For 5 years I have “reflected” on my teaching experience. I’m not sure what motivated me to begin beyond an overwhelming feeling of fullness; I needed to get rid of some things to make room for others. Of course that snowballed into a habit of binging and purging on teacher stuff. Then came the readers who actually made comments on my ramblings and, well, the rest is recorded here in the last 99 essays on teaching. This is number 100, and my last, at least here, for now. Here is a link for those who wish to continue reading on.
I am a teacher of elective classes. Some think the teaching of electives is easy. I teach a subject that students like to take, but I am a department of one and I write most of my curriculum alone. My pupils are not automatically enrolled; they have to choose the course. So elective teachers live and die by the number of students that enroll into their classes. Not enough students? No class. Yes, some students walk in enthusiastic and ready to learn. Others have a low expectation for the quantity of work they are required to complete in their elective.
It’s easy for an elective teacher to claim that school should be fun; we often teach “fun” topics. But why are they fun? Is multimedia fun by its very nature? Maybe. Or maybe it’s the teacher that makes it fun. Is English fun? How about Algebra? I believe it depends on the teacher, their attitude, and their approach to class. Notice I didn’t say the students. The students will react to the tone set by the teacher. The teacher must be passionate about the subject he or she is teaching, well qualified to teach students, and committed to their success.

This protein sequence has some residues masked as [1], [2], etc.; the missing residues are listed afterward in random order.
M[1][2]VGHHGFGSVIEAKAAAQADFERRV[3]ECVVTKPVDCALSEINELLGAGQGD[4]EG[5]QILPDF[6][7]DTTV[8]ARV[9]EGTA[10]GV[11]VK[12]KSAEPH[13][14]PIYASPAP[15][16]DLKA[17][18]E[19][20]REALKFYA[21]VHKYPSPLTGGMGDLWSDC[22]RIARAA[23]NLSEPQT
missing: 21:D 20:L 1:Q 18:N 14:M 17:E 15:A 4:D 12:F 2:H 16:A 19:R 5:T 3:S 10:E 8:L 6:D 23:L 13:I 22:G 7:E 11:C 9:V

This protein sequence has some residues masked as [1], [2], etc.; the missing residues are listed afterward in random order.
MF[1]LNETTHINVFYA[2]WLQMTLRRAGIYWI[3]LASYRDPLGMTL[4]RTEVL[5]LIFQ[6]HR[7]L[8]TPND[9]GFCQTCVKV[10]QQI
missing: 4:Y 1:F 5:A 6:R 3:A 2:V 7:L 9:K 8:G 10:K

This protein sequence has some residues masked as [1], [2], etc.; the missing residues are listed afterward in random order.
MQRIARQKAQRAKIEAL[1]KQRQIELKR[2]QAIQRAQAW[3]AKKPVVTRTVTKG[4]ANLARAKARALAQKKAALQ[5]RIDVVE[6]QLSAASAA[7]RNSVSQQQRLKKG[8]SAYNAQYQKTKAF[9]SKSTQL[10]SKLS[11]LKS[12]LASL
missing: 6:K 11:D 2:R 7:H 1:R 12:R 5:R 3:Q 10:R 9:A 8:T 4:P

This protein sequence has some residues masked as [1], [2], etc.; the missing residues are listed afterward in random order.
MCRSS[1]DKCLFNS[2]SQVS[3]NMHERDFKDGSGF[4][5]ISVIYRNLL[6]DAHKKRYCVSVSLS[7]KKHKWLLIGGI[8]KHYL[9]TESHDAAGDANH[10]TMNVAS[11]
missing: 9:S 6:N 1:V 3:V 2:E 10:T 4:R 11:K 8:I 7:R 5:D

These may be dark days in education, but I am optimistic. Budget cuts have lead to teacher layoffs, increased class size, and fewer teaching resources. Although we have grown to love our smart boards, LCD projectors, and computers in every classroom, the technology and visual aids are NOT what makes teachers great. Teachers have successfully taught throughout the ages without all of the extras that we currently enjoy. And students have learned. Sure it’s frustrating right now, and of course we’d like it to be different, but teachers will endure. We will continue to teach our students regardless of circumstances.
If I had to sum up my message to teachers in a paragraph, it would be this one. Invest in your students. Don’t just share your passion for learning, but infect your pupils with it. Teaching is the most important job in the world; and teachers change and improve the world. What we say to our students, how we treat them, and what we teach them in our classrooms has a deep and lasting impact on their lives. The words and actions of one teacher ripple throughout the classroom, and into the entire world. It is not an easy job.